From May 20 to May 22, 105 campers from all over the country came to the University of Dayton for band camp. This wasn’t your average band camp, however. The campers were senior citizens, who all chose to attend in the hopes of learning more about their musical side.
The host of the camp, New Horizons, was founded by Roy Ernst in Rochester, New York in 1991 when he found himself wishing that his retired parents had more challenging and stimulating activities to keep them busy in their later years.
He joked, “They play golf. Watch TV. Then die.”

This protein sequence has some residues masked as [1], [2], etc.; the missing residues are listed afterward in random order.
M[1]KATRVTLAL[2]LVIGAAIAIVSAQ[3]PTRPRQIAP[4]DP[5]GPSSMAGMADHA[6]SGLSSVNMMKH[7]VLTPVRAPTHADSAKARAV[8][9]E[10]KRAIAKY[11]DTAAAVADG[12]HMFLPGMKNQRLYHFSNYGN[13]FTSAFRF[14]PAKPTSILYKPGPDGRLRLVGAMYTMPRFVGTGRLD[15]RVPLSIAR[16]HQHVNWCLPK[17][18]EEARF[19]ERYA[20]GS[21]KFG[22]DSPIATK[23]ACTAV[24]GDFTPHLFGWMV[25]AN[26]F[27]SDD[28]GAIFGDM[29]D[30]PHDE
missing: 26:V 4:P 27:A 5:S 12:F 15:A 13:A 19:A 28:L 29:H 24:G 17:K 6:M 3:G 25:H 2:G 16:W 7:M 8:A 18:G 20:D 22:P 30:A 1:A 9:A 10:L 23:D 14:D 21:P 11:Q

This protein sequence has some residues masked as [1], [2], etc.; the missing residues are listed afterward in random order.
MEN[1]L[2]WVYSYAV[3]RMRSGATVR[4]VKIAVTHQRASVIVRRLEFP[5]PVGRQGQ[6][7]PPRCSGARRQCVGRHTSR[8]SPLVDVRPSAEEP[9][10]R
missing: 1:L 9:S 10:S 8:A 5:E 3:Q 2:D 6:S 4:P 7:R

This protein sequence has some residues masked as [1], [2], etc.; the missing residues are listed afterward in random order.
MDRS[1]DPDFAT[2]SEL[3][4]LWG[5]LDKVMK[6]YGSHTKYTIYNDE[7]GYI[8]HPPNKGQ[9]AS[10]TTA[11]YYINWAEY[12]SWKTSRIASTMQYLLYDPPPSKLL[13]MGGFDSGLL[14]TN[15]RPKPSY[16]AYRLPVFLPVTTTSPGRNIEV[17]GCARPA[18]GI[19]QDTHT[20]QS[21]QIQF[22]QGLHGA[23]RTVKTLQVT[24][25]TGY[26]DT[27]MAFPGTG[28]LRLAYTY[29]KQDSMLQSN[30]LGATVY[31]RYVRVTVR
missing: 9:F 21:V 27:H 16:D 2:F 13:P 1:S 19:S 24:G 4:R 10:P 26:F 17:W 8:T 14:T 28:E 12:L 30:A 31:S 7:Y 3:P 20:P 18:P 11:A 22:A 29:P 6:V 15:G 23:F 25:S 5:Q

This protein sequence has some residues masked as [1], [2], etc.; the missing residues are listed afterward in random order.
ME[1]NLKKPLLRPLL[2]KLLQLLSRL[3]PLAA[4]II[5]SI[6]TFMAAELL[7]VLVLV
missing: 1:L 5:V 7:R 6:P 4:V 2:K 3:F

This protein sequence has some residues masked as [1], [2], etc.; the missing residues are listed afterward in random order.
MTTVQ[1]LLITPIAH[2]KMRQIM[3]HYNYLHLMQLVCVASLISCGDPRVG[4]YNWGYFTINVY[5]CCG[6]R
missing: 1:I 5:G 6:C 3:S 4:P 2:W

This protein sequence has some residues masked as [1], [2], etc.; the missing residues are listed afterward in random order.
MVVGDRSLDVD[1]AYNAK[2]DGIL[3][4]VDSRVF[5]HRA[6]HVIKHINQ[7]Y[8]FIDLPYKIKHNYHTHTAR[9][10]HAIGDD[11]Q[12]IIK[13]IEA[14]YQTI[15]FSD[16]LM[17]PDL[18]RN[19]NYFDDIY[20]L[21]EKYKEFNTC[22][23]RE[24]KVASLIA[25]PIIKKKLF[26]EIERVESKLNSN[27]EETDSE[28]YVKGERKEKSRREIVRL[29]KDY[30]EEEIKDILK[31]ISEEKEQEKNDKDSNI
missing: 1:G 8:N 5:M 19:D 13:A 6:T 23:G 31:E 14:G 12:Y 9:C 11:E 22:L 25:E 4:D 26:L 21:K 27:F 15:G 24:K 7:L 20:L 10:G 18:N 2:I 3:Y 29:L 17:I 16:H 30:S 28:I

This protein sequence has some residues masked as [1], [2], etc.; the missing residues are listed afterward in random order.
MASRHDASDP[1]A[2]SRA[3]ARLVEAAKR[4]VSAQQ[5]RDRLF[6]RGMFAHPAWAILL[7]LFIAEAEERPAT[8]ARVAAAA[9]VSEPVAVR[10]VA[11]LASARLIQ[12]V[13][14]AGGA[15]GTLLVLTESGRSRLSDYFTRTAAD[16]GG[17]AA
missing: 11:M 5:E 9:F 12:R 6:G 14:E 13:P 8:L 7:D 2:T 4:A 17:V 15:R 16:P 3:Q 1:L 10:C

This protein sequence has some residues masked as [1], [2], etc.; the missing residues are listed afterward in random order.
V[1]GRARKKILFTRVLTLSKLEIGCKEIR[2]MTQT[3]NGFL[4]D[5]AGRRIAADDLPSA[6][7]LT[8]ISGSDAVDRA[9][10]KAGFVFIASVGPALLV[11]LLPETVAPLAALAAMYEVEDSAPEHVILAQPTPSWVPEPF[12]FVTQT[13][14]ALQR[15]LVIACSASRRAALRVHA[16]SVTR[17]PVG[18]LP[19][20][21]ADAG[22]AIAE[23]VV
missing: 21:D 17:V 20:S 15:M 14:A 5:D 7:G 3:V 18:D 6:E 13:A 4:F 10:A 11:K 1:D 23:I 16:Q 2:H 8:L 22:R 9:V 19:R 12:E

Rather than passively sit by, he founded New Horizons to provide an alternative solution. His method? Having retirees delve into their musical talent. For some, it is a return to music after a long stretch without it. For others, it is their first time picking up an instrument.
A major component of New Horizons is fostering an environment with no stress and no competition. Ernst says it allows the musicians to truly express themselves.
In addition, the atmosphere fosters learning.
According to Ernst, a common attitude amongst campers is, “I don’t know if I can do this. But I want to try.” The people who are there, Ernst says, are willing working towards their goal which helps create camaraderie amongst participants.
And this closeness often means making new and lasting friendships when they return to their hometown, often in different states or countries.
Truly, new horizons.